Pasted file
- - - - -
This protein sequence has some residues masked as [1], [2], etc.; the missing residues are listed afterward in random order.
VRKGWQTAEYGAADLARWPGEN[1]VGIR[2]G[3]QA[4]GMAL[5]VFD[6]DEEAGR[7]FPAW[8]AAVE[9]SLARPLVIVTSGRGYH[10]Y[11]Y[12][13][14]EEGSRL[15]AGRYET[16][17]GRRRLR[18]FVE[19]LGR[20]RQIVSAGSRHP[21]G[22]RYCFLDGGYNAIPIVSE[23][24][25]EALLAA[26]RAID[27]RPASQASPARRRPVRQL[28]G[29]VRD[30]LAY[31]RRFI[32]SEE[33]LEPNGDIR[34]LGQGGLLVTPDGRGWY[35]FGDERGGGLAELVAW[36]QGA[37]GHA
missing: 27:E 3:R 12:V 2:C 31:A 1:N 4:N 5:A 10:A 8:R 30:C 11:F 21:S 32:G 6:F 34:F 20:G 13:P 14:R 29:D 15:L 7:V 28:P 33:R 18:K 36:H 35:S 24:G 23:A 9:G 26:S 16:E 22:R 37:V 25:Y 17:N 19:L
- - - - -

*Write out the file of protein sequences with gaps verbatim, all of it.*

This protein sequence has some residues masked as [1], [2], etc.; the missing residues are listed afterward in random order.
VRKGWQTAEYGAADLARWPGEN[1]VGIR[2]G[3]QA[4]GMAL[5]VFD[6]DEEAGR[7]FPAW[8]AAVE[9]SLARPLVIVTSGRGYH[10]Y[11]Y[12][13][14]EEGSRL[15]AGRYET[16][17]GRRRLR[18]FVE[19]LGR[20]RQIVSAGSRHP[21]G[22]RYCFLDGGYNAIPIVSE[23][24][25]EALLAA[26]RAID[27]RPASQASPARRRPVRQL[28]G[29]VRD[30]LAY[31]RRFI[32]SEE[33]LEPNGDIR[34]LGQGGLLVTPDGRGWY[35]FGDERGGGLAELVAW[36]QGA[37]GHA
missing: 27:E 3:R 12:V 2:C 31:A 1:N 4:N 5:A 10:A 8:R 30:C 11:F 21:S 32:G 6:F 34:F 20:G 13:P 14:R 29:D 15:L 7:V 28:P 33:R 18:K 36:H 35:S 24:G 23:A 9:G 26:S 16:E 22:R 37:V 25:Y 17:N 19:L